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Muhammad Ali Enjoys Ghana

May 18, 1964 - Muhammad Ali told President Kwame Nkrumah (left) today that he liked Ghana so much he intended to build a house and spend at least three months of the year there.

The world heavyweight champion, garbed in sandals and bright orange and blue kente cloth — Ghana’s national dress — said he considered his trip to Africa “a return to the fatherland.”

Ali and his entourage chatted with Nkrumah for about 15 minutes in Flagstaff House, Nkrumah’s official residence.

Ali emerged from the meeting gripping autographed copies of Nkrumah’s latest books, “Consciencism,” a philosophical work, and “Africa Must Unite.”

The meeting capped a long morning of wild public appearances in which Ali was nearly mobbed — and loved every minute of it.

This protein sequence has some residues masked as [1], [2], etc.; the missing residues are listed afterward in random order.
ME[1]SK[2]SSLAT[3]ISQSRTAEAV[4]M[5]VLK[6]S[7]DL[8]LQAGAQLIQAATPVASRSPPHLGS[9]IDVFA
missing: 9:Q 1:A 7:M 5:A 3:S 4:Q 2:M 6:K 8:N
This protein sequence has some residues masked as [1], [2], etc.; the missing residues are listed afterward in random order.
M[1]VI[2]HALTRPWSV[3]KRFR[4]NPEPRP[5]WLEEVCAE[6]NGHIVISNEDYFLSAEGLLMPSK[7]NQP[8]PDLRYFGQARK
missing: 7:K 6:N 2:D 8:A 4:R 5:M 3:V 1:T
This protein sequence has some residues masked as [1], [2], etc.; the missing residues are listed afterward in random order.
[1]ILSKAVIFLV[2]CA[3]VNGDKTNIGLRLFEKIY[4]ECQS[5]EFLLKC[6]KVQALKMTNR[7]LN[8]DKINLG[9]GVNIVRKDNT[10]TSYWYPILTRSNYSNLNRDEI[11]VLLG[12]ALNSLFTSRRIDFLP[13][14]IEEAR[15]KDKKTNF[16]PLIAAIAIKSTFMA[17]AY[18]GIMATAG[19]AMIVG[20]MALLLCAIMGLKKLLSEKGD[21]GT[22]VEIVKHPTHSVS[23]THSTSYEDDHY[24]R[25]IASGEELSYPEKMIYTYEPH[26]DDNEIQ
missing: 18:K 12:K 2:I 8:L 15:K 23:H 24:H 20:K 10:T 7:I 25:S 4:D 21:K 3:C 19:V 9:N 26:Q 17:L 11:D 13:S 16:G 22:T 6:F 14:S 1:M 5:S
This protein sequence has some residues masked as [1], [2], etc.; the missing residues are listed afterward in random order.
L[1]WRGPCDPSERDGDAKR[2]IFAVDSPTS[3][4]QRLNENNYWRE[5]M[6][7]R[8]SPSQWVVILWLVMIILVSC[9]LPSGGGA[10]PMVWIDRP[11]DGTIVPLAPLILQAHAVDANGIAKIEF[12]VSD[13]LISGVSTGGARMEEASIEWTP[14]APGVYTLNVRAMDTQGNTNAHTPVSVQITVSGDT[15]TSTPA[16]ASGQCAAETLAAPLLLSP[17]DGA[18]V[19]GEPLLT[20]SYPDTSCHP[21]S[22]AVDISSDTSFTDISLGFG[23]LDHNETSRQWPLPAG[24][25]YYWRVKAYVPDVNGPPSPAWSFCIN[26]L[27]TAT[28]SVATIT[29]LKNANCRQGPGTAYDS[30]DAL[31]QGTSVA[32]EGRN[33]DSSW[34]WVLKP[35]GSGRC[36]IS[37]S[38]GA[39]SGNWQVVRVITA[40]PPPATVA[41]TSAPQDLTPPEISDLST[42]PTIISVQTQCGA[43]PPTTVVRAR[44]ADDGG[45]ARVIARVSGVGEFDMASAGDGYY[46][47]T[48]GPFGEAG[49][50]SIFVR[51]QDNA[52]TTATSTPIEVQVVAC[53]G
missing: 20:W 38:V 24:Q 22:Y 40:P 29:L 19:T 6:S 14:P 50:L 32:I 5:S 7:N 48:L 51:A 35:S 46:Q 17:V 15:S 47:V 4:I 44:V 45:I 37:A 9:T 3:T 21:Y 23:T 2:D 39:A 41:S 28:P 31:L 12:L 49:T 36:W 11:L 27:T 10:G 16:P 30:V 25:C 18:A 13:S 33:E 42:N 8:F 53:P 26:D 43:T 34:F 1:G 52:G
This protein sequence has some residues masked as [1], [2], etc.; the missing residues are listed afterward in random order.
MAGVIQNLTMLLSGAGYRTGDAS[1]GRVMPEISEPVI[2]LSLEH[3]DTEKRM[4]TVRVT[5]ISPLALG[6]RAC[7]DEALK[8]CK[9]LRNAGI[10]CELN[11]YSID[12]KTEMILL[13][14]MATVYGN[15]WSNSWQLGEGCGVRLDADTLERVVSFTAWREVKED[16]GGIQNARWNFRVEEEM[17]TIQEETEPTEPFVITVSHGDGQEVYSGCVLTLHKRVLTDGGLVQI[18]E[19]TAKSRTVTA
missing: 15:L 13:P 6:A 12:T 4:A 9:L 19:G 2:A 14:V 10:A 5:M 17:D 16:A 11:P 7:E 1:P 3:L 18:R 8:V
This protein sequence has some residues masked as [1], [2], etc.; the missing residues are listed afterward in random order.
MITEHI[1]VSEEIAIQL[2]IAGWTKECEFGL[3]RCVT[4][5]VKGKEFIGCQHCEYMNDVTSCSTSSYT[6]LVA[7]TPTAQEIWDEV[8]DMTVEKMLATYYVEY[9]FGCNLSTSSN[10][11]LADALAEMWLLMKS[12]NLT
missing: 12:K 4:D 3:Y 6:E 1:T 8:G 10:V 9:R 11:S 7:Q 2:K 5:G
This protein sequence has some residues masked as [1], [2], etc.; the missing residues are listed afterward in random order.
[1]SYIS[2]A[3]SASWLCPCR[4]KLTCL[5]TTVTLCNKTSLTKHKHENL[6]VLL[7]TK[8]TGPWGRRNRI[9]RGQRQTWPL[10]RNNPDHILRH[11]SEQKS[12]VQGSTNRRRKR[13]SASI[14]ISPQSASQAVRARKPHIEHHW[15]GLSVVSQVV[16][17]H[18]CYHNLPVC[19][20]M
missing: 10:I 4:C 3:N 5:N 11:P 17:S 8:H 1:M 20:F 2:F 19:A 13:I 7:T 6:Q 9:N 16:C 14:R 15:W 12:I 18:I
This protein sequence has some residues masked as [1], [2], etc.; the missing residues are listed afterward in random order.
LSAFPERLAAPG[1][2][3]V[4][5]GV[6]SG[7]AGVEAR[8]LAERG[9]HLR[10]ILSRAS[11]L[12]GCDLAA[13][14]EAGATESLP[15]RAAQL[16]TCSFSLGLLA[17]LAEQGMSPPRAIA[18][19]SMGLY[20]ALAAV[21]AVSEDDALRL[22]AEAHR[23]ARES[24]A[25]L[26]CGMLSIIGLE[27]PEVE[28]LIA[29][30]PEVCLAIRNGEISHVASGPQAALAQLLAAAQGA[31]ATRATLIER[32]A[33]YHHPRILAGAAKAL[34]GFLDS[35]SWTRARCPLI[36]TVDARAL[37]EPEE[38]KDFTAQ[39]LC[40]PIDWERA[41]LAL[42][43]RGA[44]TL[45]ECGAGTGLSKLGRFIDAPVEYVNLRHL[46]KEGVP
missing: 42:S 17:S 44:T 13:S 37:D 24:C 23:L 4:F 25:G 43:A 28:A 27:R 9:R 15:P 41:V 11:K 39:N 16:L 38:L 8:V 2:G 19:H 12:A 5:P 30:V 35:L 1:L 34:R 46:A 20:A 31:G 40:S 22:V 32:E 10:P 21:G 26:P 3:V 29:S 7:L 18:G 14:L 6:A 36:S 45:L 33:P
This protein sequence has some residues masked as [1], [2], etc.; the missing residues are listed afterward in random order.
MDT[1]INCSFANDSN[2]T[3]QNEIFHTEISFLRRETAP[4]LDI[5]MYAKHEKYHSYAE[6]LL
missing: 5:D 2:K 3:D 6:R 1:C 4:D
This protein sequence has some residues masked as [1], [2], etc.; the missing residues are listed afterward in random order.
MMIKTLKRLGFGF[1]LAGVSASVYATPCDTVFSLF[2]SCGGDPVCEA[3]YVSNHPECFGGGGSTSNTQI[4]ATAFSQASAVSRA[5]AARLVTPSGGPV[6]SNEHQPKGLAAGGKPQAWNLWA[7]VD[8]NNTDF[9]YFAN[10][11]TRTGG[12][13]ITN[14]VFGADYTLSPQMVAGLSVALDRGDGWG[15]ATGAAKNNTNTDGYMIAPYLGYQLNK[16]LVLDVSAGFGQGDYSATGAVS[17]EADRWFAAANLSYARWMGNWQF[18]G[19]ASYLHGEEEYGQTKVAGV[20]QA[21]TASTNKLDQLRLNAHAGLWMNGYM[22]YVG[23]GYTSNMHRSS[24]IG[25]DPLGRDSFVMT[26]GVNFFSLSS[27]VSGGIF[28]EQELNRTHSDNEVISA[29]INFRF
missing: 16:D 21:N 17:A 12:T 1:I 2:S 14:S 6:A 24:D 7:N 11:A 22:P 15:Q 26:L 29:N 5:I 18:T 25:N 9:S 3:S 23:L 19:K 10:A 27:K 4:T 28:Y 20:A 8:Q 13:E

Ali has been in Ghana only two days, but already seasoned observers agree that his visit has made the biggest impact there since Gene Kelly arrived last January on a State Department tour.

Ali’s first stop today was at the U.S. Embassy, the scene of anti-American demonstrations less than four months ago.

Today, hundreds of Government clerks and civil servants poured from nearby ministries as soon as word spread that the champion had arrived.

After a brief courtesy call on Ambassador William Mahoney, Ali was engulfed by the crowd as he tried to make his way to his limousine.

“Who’s the king?” Ali shouted.

“You are!” the crowd roared back.

“Okay,” said Ali, beaming, “let me through then.” The crowd parted, and the champion sped a half-mile away for a tour of Accra Stadium, where yet another mob was waiting.

There is one marked difference between Kelly’s visit and Ali’s stay. Kelly was seen as the glamorous Hollywood star, and he acted the part — singing, dancing, and lecturing to huge overflow audiences.

Ali has not only played up his role as a celebrity but has completely identified with “my African brothers.”

As Ali said on his arrival last Saturday, “I am proud to be back home.”

This theme crops up every time he makes a speech at a public function.

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